Vitamin Battery

Powering the Flexible Tech of Tomorrow

Before we can have roll-up tablet computers, we'll need bendy batteries. Researchers may have a solution, derived from Vitamin B2.


Tablets you can roll up like a sheet up newspaper; a skin patch providing real-time medical diagnostics; clothing that can change temperature depending on the weather. No, this isn’t a prop list for the next sci-fi movie. These are products that could be in our future. But first we need to overcome some of the technological hurdles so these seemingly far-fetched concepts can become a reality.

Researchers from around the world are already tackling some of the major challenges associated with flexible circuitry, displays, and even going so far as to develop wearable skin patches (e-skin). One major piece of the puzzle that remains is developing a flexible battery that can withstand repeated stretching, bending, and folding. It also needs to be inexpensive, making this technology affordable to everyone and to be environmentally benign, getting around a major burden of current batteries.

Overcoming these challenges might not be far off. The Seferos Research Group at the University of Toronto has developed a plastic lithium-ion battery cathode material derived from Vitamin B2 that has the potential to meet the needs for a flexible battery head on.

Batteries have two electrodes: an anode, the negative electrode; and a cathode, the positive electrode. The potential energy difference of the electrodes gives the voltage of the cell. When the battery anode and cathode are connected in a circuit, charge flows, creating a current that carries electrons from the anode to the cathode. This current can be used to power a device within the circuit.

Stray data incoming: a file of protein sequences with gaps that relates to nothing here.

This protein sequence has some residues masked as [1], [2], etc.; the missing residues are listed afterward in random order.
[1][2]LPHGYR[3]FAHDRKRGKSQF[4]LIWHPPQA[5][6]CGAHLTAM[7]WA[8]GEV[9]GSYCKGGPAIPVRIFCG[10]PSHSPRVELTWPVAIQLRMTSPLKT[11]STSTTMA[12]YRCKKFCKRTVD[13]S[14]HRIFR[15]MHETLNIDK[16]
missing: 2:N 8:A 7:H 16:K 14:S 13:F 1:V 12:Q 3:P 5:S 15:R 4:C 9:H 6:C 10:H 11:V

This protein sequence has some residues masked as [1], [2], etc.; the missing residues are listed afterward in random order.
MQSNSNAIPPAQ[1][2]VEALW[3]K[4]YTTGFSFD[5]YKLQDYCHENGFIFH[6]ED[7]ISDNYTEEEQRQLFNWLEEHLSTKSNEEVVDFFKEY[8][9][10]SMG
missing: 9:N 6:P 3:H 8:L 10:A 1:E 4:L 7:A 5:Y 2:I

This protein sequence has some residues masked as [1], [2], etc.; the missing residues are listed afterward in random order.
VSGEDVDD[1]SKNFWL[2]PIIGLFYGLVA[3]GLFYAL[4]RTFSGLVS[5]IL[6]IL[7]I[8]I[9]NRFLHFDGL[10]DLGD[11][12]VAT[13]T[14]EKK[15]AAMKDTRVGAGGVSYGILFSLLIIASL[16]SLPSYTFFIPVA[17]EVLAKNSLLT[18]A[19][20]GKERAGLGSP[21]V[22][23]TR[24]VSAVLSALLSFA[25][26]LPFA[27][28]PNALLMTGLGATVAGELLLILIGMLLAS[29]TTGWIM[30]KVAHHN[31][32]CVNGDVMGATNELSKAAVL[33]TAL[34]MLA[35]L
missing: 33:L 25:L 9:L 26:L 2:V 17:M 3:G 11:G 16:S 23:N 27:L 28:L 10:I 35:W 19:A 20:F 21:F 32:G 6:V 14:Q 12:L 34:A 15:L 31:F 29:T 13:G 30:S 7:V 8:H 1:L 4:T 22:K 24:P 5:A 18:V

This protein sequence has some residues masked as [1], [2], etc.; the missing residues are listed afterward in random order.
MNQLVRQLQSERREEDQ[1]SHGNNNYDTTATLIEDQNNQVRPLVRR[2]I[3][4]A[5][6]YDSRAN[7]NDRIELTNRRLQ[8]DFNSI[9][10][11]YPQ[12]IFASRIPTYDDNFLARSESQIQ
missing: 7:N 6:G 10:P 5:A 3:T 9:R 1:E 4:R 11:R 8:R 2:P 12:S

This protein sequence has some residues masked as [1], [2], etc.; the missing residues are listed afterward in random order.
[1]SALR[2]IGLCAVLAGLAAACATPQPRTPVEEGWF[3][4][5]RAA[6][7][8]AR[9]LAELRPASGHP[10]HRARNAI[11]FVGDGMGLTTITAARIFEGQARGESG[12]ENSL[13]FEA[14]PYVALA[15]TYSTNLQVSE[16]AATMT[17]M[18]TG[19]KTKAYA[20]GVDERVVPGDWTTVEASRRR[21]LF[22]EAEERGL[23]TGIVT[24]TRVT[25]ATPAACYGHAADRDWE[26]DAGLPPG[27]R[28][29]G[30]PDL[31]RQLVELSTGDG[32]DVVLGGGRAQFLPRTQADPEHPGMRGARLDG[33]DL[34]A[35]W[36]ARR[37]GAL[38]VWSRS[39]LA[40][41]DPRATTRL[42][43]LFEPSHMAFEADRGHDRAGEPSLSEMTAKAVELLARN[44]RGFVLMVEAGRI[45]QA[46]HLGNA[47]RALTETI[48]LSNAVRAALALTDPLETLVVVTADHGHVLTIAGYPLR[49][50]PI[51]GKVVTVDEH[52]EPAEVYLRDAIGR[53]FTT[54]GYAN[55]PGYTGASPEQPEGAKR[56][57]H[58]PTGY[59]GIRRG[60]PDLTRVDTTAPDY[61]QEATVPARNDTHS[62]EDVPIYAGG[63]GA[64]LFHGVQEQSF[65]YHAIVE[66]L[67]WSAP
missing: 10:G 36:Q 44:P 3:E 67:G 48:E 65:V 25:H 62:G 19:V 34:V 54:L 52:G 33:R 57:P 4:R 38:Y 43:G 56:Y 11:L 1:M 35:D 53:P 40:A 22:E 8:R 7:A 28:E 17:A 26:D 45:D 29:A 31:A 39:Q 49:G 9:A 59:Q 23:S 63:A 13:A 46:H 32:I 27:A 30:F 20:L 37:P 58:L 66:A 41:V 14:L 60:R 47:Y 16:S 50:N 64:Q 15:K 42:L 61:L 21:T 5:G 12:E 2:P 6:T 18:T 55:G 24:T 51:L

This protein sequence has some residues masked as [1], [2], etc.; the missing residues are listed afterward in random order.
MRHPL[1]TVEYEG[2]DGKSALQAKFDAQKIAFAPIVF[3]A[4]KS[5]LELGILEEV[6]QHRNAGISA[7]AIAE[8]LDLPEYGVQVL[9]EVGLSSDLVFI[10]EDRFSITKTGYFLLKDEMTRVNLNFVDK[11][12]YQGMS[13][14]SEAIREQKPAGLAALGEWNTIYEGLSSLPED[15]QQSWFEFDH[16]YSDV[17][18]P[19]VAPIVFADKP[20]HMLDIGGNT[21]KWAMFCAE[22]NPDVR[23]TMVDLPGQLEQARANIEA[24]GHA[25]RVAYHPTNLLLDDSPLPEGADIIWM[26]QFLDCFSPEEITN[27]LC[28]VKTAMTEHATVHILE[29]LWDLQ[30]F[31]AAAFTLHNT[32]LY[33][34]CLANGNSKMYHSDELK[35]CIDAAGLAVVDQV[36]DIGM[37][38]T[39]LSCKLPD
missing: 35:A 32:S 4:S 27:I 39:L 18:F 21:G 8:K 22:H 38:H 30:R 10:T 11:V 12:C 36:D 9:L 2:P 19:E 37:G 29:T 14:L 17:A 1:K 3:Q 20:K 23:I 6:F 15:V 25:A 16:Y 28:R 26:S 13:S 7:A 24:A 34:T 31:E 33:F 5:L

Cathode materials for lithium-ion batteries are typically made from heavy metals such as cobalt. The Seferos Research Group has focussed on replacing these materials for three reasons: 1) they are expensive, 2) they impose an environmental cost to make, only partly reduced by recycling, and 3) they have limited mechanical flexibility.

By deriving materials from biological sources, both the cost to consumers as well as the environmental footprint of manufacturing and disposal can be reduced. Being a plastic, this material offers advantages of flexibility, ease of processing, and even transparency. While still at the research stage, the Seferos Research Group has demonstrated this concept in a typical coin-sized battery. The prototype has a capacity of 125 mAh/g and voltage of 2.5 V, which is competitive with what is currently on the market.

The Seferos Research Group is currently working on improving the performance and durability of their vitamin-powered battery by tweaking its molecular structure. The next step – construct a prototype capable of powering flexible and wearable electronics. That sci-fi prop list may be just around the corner.

‹ Previous post
Next post ›

Tyler Schon is a PhD candidate in the Department of Chemistry at the University of Toronto. Working in the Seferos Research Group, he develops sustainable materials for energy storage devices such as batteries and supercapacitors. Tyler is very passionate about his work and excited to develop new and innovative materials that can be used in commercial applications. In his spare time, Tyler enjoys cooking and the Great Outdoors.